Science and Technology Infrastructure (STI)
In the context of work on National Systems of Innovation, the STI programme provides an opportunity for collaboration in the analysis and comparison of institutional structures for science and technology, and evaluation of appropriate policy interventions for increasing returns on national SandT investments. The programme will address issues in both developed and developing countries, and is expected to be useful to IFIAS members and similar research institutions, science and technology policy research institutions, government agencies involved in policy-making on science and technology, corporations, and agencies that fund scientific and technological research.
Gender, Science and Development (GSD)
GSD is an international programme which studies and makes policy recommendations concerning the effects of science and technology on the lives of women. It emphasizes the role women play in the development and application of science and technology, and studies ways of increasing women’s contribution to science and development. The ultimate goal for the GSD programme is a systemic change in the ability of women to play an active role in managing the process of technical change as it affects their lives.
Coastal Resource Management (CRM)
IFIASï¿½ programme in Coastal Resource Management began in the early 1980’s, focussing in particular on developing tools for managing coastal areas, especially those areas involving multiple jurisdictions. A variety of techniques and models were developed, including forms of alternative scenario generation, regional economic models, and the creation of water quality management plans. The programme led to the establishment in 1993 of the International Centre for Coastal Resource Research (CIIRC) in Barcelona. The programmeï¿½s continuing emphasis is increasing the ability of developed and developed countries to better manage coastal zones, given their economic, social, and environmental importance.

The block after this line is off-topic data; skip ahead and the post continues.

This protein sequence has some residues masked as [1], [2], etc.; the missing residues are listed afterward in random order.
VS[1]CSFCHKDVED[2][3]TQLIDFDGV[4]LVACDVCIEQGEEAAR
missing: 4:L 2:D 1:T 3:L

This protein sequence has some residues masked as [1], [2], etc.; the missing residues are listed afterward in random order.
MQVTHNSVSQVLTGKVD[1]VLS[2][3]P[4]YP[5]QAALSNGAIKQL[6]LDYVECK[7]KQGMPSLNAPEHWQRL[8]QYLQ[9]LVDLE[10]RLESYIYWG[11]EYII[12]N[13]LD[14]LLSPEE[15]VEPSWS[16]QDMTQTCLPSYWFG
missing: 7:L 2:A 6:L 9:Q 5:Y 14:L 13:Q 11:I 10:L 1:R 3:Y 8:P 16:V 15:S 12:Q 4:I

The main theme of the Eco-management programme is the need for new institutional structures and mechanisms for regulating human activities in relation to the carrying capacity of local, regional, and global eco-systems. Programme activities will focus on analysis of specific ecosystems and related implications for decision-making and governance, ways for resolving conflicts related to the environment, and the potential of new technologies to diffuse new skills and capacities relating to eco-system management.
Implications of Human Genome Research for Developing Countries
The purpose of this proposed programme is to investigate and report on the implications – primarily ethical, social and legal – of human genome research for developing countries.